Two Muslim women in traditional attire walk past a group of Buddhist monks dressed in maroon robes. Stupas, Buddhist religious monuments, line the streets at regular intervals. Tibetan prayer flags flap in the wind from rooftops above. The Om symbol rises into the sky from the peak of a Hindu temple. In Leh, India, it’s not just the sights that act as reminders of a spirit-centric population, but also the sounds. The call of the mu’adhin trumpets from the mosque five times a day, while elderly Buddhist men and women recite “Om Mani Padme Hum” as they stroll the streets holding prayer wheels that they spin round and round.
India is the birthplace of many of the world’s spiritual traditions—including Hinduism, Buddhism, Sikhism and Jainism—and religion is front and centre in the lives of many. The population of Ladakh, India’s northernmost region, is 52 percent Buddhist, 32 percent Muslim and 8 percent Hindu, with a scattering of Christians and others.
With religion’s power to incite hatred, start wars and heighten tensions, it’s rare for serious practitioners of different religions to get along so well with one another. Yet, Leh is one such place.
Certainly, most light sleepers in Leh may get annoyed at being woken by the sound of the mu’adhin call to prayer in the middle of the night, every night, especially since the sound has no meaning to anyone other than a Muslim. And to non-Buddhists, the many Buddhist festivals and ceremonies just create additional traffic and headaches. But in spite of annoyances like these, the tolerant people of Leh live in harmony.
There’s a great sense of peace in Ladakh, built on religious tolerance and respect for other cultures. The presence of several nearby monasteries helps maintain a solid foundation of spirituality for the people. The history of India supports the spiritual framework. With spirituality being central to so many, peace comes naturally to this society. There’s a great sense of trust among residents and travellers alike. Tourists have little need to worry about getting ripped off by shopkeepers. Crime is relatively rare in these parts.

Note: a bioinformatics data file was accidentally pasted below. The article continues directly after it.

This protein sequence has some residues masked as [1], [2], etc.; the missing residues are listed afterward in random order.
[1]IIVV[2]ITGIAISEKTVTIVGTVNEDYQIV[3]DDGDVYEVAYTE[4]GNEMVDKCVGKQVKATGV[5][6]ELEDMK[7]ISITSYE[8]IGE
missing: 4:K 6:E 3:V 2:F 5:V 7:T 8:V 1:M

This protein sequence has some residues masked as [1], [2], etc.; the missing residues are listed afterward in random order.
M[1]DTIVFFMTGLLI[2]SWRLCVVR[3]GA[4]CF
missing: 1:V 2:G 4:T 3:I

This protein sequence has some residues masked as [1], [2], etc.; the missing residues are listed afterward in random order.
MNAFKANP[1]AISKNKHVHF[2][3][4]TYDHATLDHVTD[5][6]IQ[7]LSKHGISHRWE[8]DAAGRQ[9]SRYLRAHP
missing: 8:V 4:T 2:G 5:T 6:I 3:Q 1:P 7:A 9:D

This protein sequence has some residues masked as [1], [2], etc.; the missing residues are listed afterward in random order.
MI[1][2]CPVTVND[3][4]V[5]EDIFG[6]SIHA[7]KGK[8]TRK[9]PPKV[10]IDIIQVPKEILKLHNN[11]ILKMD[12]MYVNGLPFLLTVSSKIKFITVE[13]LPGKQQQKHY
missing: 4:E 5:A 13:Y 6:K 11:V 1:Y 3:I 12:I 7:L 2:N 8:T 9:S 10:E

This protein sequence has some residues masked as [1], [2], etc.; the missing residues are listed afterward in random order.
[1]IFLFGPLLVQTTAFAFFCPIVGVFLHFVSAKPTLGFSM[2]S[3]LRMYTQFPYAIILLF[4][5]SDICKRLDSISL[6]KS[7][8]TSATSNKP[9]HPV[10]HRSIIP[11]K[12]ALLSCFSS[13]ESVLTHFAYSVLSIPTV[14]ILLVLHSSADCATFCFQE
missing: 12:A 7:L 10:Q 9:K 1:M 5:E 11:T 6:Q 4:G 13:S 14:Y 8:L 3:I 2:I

It hasn’t always been so peaceful. The minority Muslim population once had control over the Buddhist majority. Since Ladakh was a semi-autonomous region in the predominantly Muslim state of Jammu and Kashmir, Buddhists had the population but not the power. Tourism was introduced to this ancient mountain kingdom in 1978, and the pressures of globalization began to be felt. Tensions rose between Buddhists and Muslims in the 1980s, inciting a power struggle that led to protests, with verbal and even physical violence. A rare spectacle for this peaceful place. Eventually an agreement was formed, balancing power between the Buddhists and Muslims by giving each group control over its own region. Once again, peace prevailed in Ladakh.
People call Ladakh a boring place. In a land known worldwide to travellers seeking to trek through its mountainous landscape and to meditators seeking to sit in serene monasteries, it is that boringness that is so greatly treasured. The peace in Ladakh is built on contentment. It’s a spiritual treasure that the people are keen to preserve. With tourism to the region doubling from 70,000 in 2010 to 140,000 in 2011, the people who once sought tourists are now wondering how to prevent the summertime overpopulation from destabilizing their peaceful lives. Luckily for the many travellers in India who arrive here with frayed nerves, Ladakh provides a welcome respite where the peace is contagious.